Monday, March 30, 2009

Maurice Jarre, RIP

The first time I heard of Maurice Jarre was with his majestic and sweeping musical score for Moustapha Akkad's 1976 religious epic The Message. This was probably sometime in the mid-'80s, so I was probably around six or seven years old when I saw it . Even at that young age, I knew there was something tremendous about this man's music, such that I committed his name to memory.

It was only later that I realized the full breadth and scope of Jarre's contribution to the world of film music, ranging from the distinctive themes from Dr. Zhivago and Lawrence of Arabia to the bombast of Mad Max Beyond Thunderdome to the tragedy-tinged reworking of "Unchained Melody" in Ghost. These were, of course, only the barest hint of his mammoth filmography.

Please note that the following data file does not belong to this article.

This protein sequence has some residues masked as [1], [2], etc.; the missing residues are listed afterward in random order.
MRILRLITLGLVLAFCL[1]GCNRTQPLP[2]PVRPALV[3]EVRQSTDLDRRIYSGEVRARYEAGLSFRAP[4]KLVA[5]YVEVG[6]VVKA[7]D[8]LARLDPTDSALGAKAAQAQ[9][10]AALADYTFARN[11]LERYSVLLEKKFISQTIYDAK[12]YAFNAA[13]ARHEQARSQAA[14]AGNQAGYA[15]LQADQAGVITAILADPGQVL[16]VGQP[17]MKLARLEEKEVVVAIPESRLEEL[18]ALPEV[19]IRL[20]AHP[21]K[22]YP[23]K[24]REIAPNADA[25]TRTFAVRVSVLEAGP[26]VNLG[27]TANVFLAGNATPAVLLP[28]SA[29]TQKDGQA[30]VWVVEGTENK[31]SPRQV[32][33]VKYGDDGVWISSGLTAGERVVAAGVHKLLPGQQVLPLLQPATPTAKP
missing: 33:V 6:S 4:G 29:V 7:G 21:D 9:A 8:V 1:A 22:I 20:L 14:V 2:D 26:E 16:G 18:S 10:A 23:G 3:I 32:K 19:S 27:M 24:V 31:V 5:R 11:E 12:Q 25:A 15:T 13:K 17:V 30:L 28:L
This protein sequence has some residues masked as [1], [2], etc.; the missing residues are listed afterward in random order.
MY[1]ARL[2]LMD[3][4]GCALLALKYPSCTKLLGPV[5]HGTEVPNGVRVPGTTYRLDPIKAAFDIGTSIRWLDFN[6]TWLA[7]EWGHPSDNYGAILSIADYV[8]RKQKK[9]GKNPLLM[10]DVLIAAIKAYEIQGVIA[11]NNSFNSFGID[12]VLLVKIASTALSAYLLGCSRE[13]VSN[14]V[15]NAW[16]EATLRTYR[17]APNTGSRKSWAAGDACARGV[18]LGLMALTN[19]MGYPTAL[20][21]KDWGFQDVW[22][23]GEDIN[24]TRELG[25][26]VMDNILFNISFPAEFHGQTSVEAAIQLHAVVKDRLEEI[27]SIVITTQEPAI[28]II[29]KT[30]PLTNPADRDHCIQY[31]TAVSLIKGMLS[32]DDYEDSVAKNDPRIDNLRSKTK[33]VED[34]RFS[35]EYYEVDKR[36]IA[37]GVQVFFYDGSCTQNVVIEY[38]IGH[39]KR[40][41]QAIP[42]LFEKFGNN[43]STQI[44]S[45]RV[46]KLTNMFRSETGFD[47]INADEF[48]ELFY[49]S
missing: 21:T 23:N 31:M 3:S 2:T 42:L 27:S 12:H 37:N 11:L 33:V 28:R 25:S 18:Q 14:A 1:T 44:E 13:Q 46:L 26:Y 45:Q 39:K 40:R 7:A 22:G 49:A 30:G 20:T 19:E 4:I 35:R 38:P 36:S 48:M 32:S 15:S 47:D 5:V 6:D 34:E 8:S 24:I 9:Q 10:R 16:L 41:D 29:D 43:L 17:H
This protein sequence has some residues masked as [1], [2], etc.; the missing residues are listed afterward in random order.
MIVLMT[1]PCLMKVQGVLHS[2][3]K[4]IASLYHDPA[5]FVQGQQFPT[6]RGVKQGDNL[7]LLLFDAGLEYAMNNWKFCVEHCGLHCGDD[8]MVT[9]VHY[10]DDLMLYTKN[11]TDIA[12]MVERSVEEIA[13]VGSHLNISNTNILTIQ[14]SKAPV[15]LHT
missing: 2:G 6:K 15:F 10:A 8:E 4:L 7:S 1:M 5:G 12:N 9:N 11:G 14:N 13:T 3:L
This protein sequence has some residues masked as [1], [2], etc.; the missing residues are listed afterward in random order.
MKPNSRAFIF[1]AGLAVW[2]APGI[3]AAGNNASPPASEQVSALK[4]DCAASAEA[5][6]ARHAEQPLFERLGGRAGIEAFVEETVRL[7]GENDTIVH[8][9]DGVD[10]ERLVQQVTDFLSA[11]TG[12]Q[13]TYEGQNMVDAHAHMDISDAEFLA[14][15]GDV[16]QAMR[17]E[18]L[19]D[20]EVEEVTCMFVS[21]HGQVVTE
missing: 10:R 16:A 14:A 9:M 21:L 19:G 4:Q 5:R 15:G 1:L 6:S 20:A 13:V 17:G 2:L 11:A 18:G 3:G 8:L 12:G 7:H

Jarre, who passed away this weekend at 84 after a bout with cancer, was among the last of the old school maestros such as Elmer Bernstein and Miklos Rozsa and Bernard Hermann, all of whom put such a distinctive sonic stamp on the movies of yore, and his death signals the end of yet another chapter in Hollywood history.

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